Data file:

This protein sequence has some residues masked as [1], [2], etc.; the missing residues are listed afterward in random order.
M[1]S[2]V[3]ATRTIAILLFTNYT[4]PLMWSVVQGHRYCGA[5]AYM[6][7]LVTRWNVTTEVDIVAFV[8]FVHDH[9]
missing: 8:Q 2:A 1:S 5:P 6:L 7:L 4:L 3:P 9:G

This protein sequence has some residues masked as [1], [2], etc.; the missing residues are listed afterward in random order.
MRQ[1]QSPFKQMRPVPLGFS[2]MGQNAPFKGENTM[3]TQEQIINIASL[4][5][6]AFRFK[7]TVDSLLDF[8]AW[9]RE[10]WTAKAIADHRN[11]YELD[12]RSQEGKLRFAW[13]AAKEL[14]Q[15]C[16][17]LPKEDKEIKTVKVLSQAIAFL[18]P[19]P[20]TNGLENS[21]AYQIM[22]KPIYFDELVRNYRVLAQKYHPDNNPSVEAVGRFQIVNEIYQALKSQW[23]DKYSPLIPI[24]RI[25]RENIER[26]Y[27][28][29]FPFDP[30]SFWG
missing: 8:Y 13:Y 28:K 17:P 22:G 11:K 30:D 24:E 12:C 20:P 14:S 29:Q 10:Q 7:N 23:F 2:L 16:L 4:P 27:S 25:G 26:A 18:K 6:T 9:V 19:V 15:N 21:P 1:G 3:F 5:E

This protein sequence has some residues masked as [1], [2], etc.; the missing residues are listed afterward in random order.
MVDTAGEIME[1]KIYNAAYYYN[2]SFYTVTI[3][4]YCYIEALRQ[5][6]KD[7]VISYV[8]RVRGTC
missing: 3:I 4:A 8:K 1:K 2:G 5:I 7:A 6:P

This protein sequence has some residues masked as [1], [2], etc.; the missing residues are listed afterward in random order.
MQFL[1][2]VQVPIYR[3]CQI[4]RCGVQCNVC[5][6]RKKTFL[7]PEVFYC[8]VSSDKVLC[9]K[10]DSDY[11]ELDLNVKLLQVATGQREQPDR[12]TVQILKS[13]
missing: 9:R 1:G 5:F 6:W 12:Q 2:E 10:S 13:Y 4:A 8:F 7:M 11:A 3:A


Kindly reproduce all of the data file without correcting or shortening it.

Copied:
This protein sequence has some residues masked as [1], [2], etc.; the missing residues are listed afterward in random order.
M[1]S[2]V[3]ATRTIAILLFTNYT[4]PLMWSVVQGHRYCGA[5]AYM[6][7]LVTRWNVTTEVDIVAFV[8]FVHDH[9]
missing: 8:Q 2:A 1:S 5:P 6:L 7:L 4:L 3:P 9:G

This protein sequence has some residues masked as [1], [2], etc.; the missing residues are listed afterward in random order.
MRQ[1]QSPFKQMRPVPLGFS[2]MGQNAPFKGENTM[3]TQEQIINIASL[4][5][6]AFRFK[7]TVDSLLDF[8]AW[9]RE[10]WTAKAIADHRN[11]YELD[12]RSQEGKLRFAW[13]AAKEL[14]Q[15]C[16][17]LPKEDKEIKTVKVLSQAIAFL[18]P[19]P[20]TNGLENS[21]AYQIM[22]KPIYFDELVRNYRVLAQKYHPDNNPSVEAVGRFQIVNEIYQALKSQW[23]DKYSPLIPI[24]RI[25]RENIER[26]Y[27][28][29]FPFDP[30]SFWG
missing: 8:Y 13:Y 28:K 17:P 22:G 11:K 30:D 24:E 12:C 20:P 14:S 29:Q 10:Q 7:N 23:F 2:L 16:L 4:P 27:S 25:G 26:A 18:K 6:T 9:V 19:V 15:N 21:P 1:G 3:F 5:E

This protein sequence has some residues masked as [1], [2], etc.; the missing residues are listed afterward in random order.
MVDTAGEIME[1]KIYNAAYYYN[2]SFYTVTI[3][4]YCYIEALRQ[5][6]KD[7]VISYV[8]RVRGTC
missing: 3:I 4:A 8:K 1:K 2:G 5:I 7:A 6:P

This protein sequence has some residues masked as [1], [2], etc.; the missing residues are listed afterward in random order.
MQFL[1][2]VQVPIYR[3]CQI[4]RCGVQCNVC[5][6]RKKTFL[7]PEVFYC[8]VSSDKVLC[9]K[10]DSDY[11]ELDLNVKLLQVATGQREQPDR[12]TVQILKS[13]
missing: 9:R 1:G 5:F 6:W 12:Q 2:E 10:S 13:Y 4:A 8:F 7:M 11:A 3:A